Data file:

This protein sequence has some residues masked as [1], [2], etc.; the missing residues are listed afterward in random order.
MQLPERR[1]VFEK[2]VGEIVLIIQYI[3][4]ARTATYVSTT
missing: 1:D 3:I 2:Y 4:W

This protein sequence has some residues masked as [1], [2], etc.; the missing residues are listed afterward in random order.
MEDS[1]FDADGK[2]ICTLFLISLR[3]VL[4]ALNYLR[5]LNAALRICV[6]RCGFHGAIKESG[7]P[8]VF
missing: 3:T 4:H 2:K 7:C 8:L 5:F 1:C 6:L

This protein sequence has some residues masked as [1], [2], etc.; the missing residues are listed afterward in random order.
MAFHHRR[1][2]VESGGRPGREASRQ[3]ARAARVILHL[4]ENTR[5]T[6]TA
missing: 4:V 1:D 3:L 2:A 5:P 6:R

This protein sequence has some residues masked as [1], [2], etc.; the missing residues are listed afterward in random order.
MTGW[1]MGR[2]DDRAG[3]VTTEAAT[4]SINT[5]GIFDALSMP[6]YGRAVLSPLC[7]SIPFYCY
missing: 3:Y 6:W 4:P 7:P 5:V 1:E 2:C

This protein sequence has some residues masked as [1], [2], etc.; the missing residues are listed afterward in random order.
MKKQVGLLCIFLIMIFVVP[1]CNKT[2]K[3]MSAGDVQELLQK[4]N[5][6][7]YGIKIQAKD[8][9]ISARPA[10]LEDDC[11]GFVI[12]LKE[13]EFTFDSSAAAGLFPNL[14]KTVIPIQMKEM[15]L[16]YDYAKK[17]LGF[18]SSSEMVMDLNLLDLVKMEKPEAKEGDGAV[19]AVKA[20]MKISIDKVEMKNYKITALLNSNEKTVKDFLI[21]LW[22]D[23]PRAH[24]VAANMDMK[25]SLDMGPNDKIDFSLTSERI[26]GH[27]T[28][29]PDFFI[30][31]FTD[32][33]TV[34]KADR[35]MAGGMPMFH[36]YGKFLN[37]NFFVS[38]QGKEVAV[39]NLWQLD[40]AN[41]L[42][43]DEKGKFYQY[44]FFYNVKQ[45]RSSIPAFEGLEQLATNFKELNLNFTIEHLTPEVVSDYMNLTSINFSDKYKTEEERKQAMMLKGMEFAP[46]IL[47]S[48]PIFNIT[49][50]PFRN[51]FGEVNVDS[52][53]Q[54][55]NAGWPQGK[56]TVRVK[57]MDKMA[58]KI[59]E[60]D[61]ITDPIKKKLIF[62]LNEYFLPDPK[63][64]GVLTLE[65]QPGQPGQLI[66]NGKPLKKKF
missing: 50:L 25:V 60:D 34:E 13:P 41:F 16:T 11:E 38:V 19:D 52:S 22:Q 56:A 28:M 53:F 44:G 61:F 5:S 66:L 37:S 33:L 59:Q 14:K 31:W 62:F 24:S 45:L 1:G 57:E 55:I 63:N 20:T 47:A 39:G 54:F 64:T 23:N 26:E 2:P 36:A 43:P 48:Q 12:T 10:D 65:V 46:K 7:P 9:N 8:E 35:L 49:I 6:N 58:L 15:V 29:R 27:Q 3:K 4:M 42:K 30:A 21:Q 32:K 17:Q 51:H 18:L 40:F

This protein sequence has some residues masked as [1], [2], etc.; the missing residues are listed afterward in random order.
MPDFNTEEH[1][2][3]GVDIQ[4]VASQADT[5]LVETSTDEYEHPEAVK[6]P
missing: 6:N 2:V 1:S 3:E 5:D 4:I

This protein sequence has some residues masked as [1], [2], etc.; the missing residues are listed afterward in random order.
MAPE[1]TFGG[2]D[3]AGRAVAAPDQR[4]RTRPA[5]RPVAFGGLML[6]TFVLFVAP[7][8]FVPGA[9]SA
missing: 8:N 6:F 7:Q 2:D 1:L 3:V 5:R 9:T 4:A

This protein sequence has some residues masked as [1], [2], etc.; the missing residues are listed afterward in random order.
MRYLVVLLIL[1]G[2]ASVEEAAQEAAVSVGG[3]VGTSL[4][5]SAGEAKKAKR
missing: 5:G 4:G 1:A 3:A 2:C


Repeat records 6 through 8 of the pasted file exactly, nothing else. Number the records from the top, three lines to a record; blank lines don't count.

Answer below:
This protein sequence has some residues masked as [1], [2], etc.; the missing residues are listed afterward in random order.
MPDFNTEEH[1][2][3]GVDIQ[4]VASQADT[5]LVETSTDEYEHPEAVK[6]P
missing: 6:N 2:V 1:S 3:E 5:D 4:I

This protein sequence has some residues masked as [1], [2], etc.; the missing residues are listed afterward in random order.
MAPE[1]TFGG[2]D[3]AGRAVAAPDQR[4]RTRPA[5]RPVAFGGLML[6]TFVLFVAP[7][8]FVPGA[9]SA
missing: 8:N 6:F 7:Q 2:D 1:L 3:V 5:R 9:T 4:A

This protein sequence has some residues masked as [1], [2], etc.; the missing residues are listed afterward in random order.
MRYLVVLLIL[1]G[2]ASVEEAAQEAAVSVGG[3]VGTSL[4][5]SAGEAKKAKR
missing: 5:G 4:G 1:A 3:A 2:C